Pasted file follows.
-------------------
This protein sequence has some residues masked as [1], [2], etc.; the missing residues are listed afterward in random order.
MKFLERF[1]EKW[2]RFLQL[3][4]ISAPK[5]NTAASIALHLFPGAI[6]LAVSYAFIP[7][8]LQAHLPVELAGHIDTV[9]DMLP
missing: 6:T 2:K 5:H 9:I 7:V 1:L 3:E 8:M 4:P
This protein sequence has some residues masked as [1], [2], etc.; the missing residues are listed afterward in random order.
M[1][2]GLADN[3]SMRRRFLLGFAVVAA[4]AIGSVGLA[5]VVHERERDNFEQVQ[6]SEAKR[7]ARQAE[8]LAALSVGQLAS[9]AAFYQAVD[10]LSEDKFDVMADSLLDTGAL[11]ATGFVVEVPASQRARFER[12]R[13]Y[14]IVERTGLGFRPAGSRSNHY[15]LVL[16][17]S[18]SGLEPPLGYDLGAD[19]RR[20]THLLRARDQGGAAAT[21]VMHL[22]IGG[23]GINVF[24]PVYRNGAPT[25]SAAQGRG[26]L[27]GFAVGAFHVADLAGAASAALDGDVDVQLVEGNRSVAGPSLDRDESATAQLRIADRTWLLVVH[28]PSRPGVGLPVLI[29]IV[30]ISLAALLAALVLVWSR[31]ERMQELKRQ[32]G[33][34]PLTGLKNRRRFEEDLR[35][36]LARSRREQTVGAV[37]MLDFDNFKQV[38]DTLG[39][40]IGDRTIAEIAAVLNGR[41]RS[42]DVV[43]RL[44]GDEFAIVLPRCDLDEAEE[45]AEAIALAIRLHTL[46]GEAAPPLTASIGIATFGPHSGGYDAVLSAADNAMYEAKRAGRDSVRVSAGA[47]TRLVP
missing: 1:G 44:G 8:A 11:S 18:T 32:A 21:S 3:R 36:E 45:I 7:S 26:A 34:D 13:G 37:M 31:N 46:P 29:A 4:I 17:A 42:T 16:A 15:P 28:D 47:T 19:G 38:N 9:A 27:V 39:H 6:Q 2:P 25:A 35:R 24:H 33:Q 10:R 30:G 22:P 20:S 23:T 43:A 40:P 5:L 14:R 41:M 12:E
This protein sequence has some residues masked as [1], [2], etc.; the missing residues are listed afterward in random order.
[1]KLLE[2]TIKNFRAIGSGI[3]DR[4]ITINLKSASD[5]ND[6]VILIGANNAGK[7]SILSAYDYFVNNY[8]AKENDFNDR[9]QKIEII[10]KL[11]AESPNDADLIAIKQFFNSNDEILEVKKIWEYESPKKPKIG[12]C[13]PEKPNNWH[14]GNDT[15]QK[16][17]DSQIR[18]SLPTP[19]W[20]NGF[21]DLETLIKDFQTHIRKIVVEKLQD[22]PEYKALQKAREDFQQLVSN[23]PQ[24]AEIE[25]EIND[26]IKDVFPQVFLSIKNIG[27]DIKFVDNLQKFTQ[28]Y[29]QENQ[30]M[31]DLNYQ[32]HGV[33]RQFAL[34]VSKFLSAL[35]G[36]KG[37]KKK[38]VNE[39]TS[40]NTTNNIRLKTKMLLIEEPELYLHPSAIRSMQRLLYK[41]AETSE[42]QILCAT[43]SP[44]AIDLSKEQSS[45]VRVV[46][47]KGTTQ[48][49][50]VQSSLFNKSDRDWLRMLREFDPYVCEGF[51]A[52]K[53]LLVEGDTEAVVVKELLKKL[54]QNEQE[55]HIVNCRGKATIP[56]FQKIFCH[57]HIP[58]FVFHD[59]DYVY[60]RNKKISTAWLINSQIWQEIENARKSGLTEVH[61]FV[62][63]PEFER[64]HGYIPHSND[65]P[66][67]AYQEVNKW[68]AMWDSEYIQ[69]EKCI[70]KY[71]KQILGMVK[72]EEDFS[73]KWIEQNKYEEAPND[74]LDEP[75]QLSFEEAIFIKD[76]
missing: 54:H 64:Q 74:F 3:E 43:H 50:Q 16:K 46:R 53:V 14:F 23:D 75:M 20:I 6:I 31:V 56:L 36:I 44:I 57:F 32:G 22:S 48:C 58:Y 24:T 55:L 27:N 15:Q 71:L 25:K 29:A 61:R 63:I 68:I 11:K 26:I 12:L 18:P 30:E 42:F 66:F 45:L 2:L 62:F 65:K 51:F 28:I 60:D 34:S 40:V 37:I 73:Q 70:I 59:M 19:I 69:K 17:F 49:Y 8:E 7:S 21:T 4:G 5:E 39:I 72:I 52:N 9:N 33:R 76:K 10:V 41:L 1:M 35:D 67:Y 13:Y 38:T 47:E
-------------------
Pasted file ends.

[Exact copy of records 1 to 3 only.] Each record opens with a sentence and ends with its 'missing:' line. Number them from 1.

This protein sequence has some residues masked as [1], [2], etc.; the missing residues are listed afterward in random order.
MKFLERF[1]EKW[2]RFLQL[3][4]ISAPK[5]NTAASIALHLFPGAI[6]LAVSYAFIP[7][8]LQAHLPVELAGHIDTV[9]DMLP
missing: 6:T 2:K 5:H 9:I 7:V 1:L 3:E 8:M 4:P
This protein sequence has some residues masked as [1], [2], etc.; the missing residues are listed afterward in random order.
M[1][2]GLADN[3]SMRRRFLLGFAVVAA[4]AIGSVGLA[5]VVHERERDNFEQVQ[6]SEAKR[7]ARQAE[8]LAALSVGQLAS[9]AAFYQAVD[10]LSEDKFDVMADSLLDTGAL[11]ATGFVVEVPASQRARFER[12]R[13]Y[14]IVERTGLGFRPAGSRSNHY[15]LVL[16][17]S[18]SGLEPPLGYDLGAD[19]RR[20]THLLRARDQGGAAAT[21]VMHL[22]IGG[23]GINVF[24]PVYRNGAPT[25]SAAQGRG[26]L[27]GFAVGAFHVADLAGAASAALDGDVDVQLVEGNRSVAGPSLDRDESATAQLRIADRTWLLVVH[28]PSRPGVGLPVLI[29]IV[30]ISLAALLAALVLVWSR[31]ERMQELKRQ[32]G[33][34]PLTGLKNRRRFEEDLR[35][36]LARSRREQTVGAV[37]MLDFDNFKQV[38]DTLG[39][40]IGDRTIAEIAAVLNGR[41]RS[42]DVV[43]RL[44]GDEFAIVLPRCDLDEAEE[45]AEAIALAIRLHTL[46]GEAAPPLTASIGIATFGPHSGGYDAVLSAADNAMYEAKRAGRDSVRVSAGA[47]TRLVP
missing: 1:G 44:G 8:A 11:S 18:T 32:A 21:S 3:R 36:E 45:I 7:S 26:A 34:D 13:G 37:M 31:N 46:P 29:A 4:I 17:A 42:T 16:A 15:P 28:D 47:T 19:G 38:N 9:A 27:V 39:H 6:Q 2:P 25:A 35:R 24:H 33:Q 10:R 30:G 22:P 20:S 23:T 43:A 40:P 5:L 14:R 41:M 12:E
This protein sequence has some residues masked as [1], [2], etc.; the missing residues are listed afterward in random order.
[1]KLLE[2]TIKNFRAIGSGI[3]DR[4]ITINLKSASD[5]ND[6]VILIGANNAGK[7]SILSAYDYFVNNY[8]AKENDFNDR[9]QKIEII[10]KL[11]AESPNDADLIAIKQFFNSNDEILEVKKIWEYESPKKPKIG[12]C[13]PEKPNNWH[14]GNDT[15]QK[16][17]DSQIR[18]SLPTP[19]W[20]NGF[21]DLETLIKDFQTHIRKIVVEKLQD[22]PEYKALQKAREDFQQLVSN[23]PQ[24]AEIE[25]EIND[26]IKDVFPQVFLSIKNIG[27]DIKFVDNLQKFTQ[28]Y[29]QENQ[30]M[31]DLNYQ[32]HGV[33]RQFAL[34]VSKFLSAL[35]G[36]KG[37]KKK[38]VNE[39]TS[40]NTTNNIRLKTKMLLIEEPELYLHPSAIRSMQRLLYK[41]AETSE[42]QILCAT[43]SP[44]AIDLSKEQSS[45]VRVV[46][47]KGTTQ[48][49][50]VQSSLFNKSDRDWLRMLREFDPYVCEGF[51]A[52]K[53]LLVEGDTEAVVVKELLKKL[54]QNEQE[55]HIVNCRGKATIP[56]FQKIFCH[57]HIP[58]FVFHD[59]DYVY[60]RNKKISTAWLINSQIWQEIENARKSGLTEVH[61]FV[62][63]PEFER[64]HGYIPHSND[65]P[66][67]AYQEVNKW[68]AMWDSEYIQ[69]EKCI[70]KY[71]KQILGMVK[72]EEDFS[73]KWIEQNKYEEAPND[74]LDEP[75]QLSFEEAIFIKD[76]
missing: 54:H 64:Q 74:F 3:E 43:H 50:Q 16:K 46:R 53:V 14:F 23:D 75:M 20:I 6:I 31:V 56:L 36:I 44:I 57:F 32:G 22:S 48:C 58:Y 24:T 55:L 27:N 15:Q 71:L 25:K 29:A 61:R 63:I 68:I 11:K 26:I 12:L 18:P 30:E 42:F 66:F 45:L 2:L 62:F 65:K 51:F 28:I 60:D 34:S 40:V 37:I 73:Q 70:I 59:M 19:I 69:K 17:F 49:Y 8:E 7:S 21:T 4:G 5:E 39:I 72:I 52:N 9:N 33:R 76:K 10:V 41:L 1:M 35:D 67:Y 13:Y 38:T 47:E